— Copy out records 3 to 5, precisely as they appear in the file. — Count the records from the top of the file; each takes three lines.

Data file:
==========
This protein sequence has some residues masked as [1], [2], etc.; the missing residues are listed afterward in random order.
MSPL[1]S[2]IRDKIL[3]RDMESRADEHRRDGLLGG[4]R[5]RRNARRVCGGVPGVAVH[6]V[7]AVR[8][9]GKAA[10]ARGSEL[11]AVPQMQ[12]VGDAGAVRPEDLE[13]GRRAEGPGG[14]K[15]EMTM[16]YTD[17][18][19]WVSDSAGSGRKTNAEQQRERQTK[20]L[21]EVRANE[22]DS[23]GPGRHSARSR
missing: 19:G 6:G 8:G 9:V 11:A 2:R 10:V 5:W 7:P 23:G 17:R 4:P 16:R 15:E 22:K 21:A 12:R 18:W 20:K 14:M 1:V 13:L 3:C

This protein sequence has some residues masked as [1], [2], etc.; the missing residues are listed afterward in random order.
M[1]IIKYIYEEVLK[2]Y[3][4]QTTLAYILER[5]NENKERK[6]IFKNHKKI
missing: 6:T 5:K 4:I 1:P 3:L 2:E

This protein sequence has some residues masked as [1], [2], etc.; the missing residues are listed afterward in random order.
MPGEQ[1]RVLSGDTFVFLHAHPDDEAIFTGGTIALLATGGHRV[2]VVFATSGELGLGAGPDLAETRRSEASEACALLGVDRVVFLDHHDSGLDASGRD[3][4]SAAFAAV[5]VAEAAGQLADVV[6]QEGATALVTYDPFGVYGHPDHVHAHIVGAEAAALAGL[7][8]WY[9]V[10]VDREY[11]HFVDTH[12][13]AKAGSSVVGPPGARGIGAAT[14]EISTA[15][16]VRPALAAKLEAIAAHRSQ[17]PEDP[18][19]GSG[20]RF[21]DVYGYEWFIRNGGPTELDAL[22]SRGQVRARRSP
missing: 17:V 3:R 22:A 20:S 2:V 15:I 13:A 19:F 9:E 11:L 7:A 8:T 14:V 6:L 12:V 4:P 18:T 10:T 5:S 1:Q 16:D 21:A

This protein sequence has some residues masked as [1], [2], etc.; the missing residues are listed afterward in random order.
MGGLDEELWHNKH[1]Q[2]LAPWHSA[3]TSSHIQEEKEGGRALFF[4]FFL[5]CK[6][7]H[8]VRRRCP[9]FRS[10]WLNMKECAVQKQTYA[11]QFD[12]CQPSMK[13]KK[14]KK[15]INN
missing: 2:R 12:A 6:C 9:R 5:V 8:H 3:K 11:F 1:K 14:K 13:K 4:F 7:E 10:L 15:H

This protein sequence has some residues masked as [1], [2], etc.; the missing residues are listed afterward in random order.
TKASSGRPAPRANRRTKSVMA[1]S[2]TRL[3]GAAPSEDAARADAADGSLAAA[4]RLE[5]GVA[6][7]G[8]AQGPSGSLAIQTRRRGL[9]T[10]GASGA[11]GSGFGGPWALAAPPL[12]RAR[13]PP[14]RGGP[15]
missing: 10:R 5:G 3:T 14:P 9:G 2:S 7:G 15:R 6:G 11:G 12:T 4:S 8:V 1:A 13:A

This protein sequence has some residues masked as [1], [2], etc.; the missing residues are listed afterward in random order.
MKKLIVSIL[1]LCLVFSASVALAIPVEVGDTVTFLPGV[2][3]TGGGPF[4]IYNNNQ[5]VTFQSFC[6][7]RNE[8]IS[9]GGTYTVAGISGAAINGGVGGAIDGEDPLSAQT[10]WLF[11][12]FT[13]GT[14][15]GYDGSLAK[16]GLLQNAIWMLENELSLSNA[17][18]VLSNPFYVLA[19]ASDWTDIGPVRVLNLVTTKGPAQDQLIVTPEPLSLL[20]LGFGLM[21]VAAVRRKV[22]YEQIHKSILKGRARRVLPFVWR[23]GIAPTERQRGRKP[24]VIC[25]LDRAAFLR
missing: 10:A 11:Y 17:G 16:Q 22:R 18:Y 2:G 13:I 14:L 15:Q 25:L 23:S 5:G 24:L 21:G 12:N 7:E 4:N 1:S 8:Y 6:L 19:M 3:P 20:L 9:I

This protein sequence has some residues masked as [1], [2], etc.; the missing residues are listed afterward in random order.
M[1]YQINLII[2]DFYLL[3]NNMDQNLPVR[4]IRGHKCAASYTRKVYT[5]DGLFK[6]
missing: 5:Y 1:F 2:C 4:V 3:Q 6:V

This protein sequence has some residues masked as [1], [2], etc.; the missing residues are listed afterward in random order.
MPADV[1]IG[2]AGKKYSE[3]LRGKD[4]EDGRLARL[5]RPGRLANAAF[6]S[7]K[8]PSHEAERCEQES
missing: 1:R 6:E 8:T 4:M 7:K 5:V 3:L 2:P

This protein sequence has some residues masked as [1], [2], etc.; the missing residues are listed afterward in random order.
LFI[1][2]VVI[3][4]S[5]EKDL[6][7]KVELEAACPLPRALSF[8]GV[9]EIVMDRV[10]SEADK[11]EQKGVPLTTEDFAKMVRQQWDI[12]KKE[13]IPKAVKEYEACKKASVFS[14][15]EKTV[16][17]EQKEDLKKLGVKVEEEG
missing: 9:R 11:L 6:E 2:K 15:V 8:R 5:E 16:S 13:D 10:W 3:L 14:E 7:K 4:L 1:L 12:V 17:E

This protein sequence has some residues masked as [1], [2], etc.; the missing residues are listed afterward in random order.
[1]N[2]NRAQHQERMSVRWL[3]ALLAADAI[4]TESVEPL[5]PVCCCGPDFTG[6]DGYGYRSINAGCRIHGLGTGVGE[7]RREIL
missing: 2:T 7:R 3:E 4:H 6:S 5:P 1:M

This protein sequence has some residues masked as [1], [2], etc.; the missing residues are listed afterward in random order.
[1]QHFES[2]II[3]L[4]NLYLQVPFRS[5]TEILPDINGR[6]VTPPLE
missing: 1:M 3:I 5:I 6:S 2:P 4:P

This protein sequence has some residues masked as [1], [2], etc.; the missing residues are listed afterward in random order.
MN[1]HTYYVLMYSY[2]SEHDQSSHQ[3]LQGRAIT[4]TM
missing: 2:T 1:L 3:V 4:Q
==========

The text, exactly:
This protein sequence has some residues masked as [1], [2], etc.; the missing residues are listed afterward in random order.
MPGEQ[1]RVLSGDTFVFLHAHPDDEAIFTGGTIALLATGGHRV[2]VVFATSGELGLGAGPDLAETRRSEASEACALLGVDRVVFLDHHDSGLDASGRD[3][4]SAAFAAV[5]VAEAAGQLADVV[6]QEGATALVTYDPFGVYGHPDHVHAHIVGAEAAALAGL[7][8]WY[9]V[10]VDREY[11]HFVDTH[12][13]AKAGSSVVGPPGARGIGAAT[14]EISTA[15][16]VRPALAAKLEAIAAHRSQ[17]PEDP[18][19]GSG[20]RF[21]DVYGYEWFIRNGGPTELDAL[22]SRGQVRARRSP
missing: 17:V 3:R 22:A 20:S 2:V 15:I 13:A 19:F 9:E 11:L 7:A 8:T 14:V 6:L 12:V 4:P 18:T 10:T 5:S 1:Q 16:D 21:A

This protein sequence has some residues masked as [1], [2], etc.; the missing residues are listed afterward in random order.
MGGLDEELWHNKH[1]Q[2]LAPWHSA[3]TSSHIQEEKEGGRALFF[4]FFL[5]CK[6][7]H[8]VRRRCP[9]FRS[10]WLNMKECAVQKQTYA[11]QFD[12]CQPSMK[13]KK[14]KK[15]INN
missing: 2:R 12:A 6:C 9:R 5:V 8:H 3:K 11:F 1:K 14:K 13:K 4:F 7:E 10:L 15:H

This protein sequence has some residues masked as [1], [2], etc.; the missing residues are listed afterward in random order.
TKASSGRPAPRANRRTKSVMA[1]S[2]TRL[3]GAAPSEDAARADAADGSLAAA[4]RLE[5]GVA[6][7]G[8]AQGPSGSLAIQTRRRGL[9]T[10]GASGA[11]GSGFGGPWALAAPPL[12]RAR[13]PP[14]RGGP[15]
missing: 10:R 5:G 3:T 14:P 9:G 2:S 7:G 15:R 6:G 11:G 12:T 4:S 8:V 1:A 13:A